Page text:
AMD's Athlon XP 2000+ vs Intel's 0.13-micron Northwoodby Anand Lal Shimpi on January 7, 2002 4:16 AM EST
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There are two things you can take away from this review; the first is that the Northwood core has been long overdue and now that it is here, the Pentium 4 is a much more competitive processor. We were able to reach speeds of 2.64GHz, air cooled, with our 2.2GHz processor using a 120MHz FSB and bumping up the voltage to 1.625V. The 512KB L2 cache improves performance by 5 - 9% across the board which isn't bad. Combined with additional frequency headroom and the promise of future applications having much larger footprints than the ones we've benchmarked today, the Northwood core is exactly what the Pentium 4 needed. While the processor may still not be the most affordable, it is finally competitive enough where a user wouldn't be able to tell the difference in speed between one and the fastest Athlon XP. Next up for the desktop Pentium 4 will be its 533MHz FSB which we've already shown to offer a more than decent performance improvement.
The second point we attempted to make is that the Athlon XP is indeed a very impressive offering from AMD. We've all known this for a while but seeing how well it is able to stand up to the 2.2GHz Pentium 4 is like one day rediscovering the beauty of a wife or girlfriend of many years. In virtually all of the tests we conducted the Athlon XP 2000+ was within a negligible amount of percentage points of the 2.2GHz Pentium 4. AMD has done a very good job with the Athlon XP and the upcoming 0.13-micron Thoroughbred should be even more exciting, although AMD has not had any sort of public trials on their 0.13-micron process while Intel has been shipping 0.13-micron CPUs for months.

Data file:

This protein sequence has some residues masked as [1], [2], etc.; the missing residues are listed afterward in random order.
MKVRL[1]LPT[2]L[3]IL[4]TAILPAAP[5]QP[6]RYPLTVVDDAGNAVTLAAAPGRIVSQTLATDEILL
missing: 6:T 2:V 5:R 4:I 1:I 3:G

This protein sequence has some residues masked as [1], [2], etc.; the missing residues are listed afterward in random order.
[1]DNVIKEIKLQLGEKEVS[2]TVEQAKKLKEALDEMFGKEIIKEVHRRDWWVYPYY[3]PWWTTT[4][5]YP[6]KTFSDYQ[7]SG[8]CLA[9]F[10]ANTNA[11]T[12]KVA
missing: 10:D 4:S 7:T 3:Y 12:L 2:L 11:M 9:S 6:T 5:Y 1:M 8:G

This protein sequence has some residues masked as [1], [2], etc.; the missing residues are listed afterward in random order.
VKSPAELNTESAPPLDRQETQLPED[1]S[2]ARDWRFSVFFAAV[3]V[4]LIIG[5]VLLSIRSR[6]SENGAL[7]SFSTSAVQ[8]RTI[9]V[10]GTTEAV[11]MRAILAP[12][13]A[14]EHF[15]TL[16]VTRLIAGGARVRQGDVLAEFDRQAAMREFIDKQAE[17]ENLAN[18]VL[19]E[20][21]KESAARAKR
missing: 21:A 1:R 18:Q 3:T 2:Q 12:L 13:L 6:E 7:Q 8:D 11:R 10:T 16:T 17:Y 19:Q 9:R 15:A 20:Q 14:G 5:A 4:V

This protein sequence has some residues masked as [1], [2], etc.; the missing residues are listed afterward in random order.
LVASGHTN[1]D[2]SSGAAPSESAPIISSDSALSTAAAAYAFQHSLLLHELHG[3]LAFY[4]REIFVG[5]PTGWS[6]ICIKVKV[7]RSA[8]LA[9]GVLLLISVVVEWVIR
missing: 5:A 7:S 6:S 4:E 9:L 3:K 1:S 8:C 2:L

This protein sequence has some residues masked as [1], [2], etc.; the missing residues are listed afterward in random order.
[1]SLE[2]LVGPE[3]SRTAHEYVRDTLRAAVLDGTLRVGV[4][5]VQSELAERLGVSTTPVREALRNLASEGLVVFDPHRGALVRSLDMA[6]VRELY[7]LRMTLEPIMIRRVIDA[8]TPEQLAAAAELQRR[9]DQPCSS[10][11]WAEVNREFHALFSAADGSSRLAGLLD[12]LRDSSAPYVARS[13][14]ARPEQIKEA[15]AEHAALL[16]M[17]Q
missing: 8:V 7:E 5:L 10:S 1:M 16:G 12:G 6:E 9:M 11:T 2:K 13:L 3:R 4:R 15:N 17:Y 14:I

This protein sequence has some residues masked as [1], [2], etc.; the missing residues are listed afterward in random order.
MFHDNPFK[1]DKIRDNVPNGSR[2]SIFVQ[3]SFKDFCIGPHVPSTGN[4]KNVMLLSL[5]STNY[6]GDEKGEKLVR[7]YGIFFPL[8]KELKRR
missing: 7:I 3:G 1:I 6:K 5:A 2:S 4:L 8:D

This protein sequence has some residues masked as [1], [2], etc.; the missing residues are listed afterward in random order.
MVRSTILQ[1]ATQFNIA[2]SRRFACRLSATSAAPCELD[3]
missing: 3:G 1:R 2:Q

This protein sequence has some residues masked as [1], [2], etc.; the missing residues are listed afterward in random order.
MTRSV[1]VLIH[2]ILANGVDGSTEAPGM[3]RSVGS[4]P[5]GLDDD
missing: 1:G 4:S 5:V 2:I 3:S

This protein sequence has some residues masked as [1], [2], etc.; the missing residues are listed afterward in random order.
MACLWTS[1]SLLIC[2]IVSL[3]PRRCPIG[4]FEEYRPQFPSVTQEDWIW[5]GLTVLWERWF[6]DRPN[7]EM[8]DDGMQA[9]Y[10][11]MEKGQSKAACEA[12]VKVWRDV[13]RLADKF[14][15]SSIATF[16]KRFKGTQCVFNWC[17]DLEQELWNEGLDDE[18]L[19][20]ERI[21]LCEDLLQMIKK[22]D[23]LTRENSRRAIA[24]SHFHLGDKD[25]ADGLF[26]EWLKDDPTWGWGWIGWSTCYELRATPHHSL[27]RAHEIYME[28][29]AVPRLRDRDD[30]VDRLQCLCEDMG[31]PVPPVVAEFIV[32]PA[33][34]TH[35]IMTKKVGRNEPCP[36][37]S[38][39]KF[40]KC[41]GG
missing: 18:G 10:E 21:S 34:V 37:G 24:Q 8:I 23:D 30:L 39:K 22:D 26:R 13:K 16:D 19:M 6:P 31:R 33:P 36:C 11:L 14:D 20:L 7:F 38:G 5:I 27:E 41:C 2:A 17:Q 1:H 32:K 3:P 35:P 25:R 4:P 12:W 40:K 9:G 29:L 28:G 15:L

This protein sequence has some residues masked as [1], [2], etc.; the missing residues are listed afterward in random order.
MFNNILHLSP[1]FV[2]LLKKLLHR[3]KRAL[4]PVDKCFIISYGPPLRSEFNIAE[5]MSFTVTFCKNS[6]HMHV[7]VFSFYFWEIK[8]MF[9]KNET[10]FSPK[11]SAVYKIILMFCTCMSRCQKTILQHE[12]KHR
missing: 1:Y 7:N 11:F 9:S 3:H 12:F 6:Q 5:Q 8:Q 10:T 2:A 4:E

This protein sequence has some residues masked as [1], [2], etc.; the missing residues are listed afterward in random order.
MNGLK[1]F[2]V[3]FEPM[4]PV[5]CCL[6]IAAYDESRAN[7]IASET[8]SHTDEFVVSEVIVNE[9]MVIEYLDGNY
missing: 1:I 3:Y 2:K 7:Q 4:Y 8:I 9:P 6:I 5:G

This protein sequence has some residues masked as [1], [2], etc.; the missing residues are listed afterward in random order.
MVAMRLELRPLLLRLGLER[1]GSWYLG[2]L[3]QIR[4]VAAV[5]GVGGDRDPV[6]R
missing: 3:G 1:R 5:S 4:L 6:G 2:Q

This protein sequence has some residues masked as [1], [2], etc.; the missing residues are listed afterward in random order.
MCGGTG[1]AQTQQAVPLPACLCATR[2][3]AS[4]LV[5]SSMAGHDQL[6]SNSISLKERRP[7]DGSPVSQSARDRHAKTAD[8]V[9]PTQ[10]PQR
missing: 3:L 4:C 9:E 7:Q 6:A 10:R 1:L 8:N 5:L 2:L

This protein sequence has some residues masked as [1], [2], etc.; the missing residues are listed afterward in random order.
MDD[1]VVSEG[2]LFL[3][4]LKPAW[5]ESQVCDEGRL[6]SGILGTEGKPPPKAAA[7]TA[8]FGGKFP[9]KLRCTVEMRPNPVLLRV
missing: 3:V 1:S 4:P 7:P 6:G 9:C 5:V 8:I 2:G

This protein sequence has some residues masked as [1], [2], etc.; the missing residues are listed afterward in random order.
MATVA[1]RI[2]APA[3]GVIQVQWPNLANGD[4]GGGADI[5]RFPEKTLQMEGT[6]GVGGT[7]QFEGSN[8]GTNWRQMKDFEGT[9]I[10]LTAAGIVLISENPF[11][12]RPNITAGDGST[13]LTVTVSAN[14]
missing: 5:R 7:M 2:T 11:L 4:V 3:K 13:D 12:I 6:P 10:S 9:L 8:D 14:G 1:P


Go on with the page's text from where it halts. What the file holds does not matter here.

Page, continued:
In the end, the choice is no longer simple. Both the Athlon XP 2000+ and the Pentium 4 2.2GHz processors are very close performers in most respects, the final decision truly comes down to what your preferences are. The Pentium 4 2.2 will cost a bit more although it runs significantly cooler and has much more overclocking headroom, if combined with an 845 DDR platform you'll have one of the most stable setups we've ever tested. On the other hand, the Athlon XP 2000+ and a solid KT266A board will leave you with enough cash left over to consider upgrading other parts of your system.
How far things have come to have to decide between two high performing processors, unlike the "old" days when the choice would be between something that performed well and the best low-end thing you could afford.
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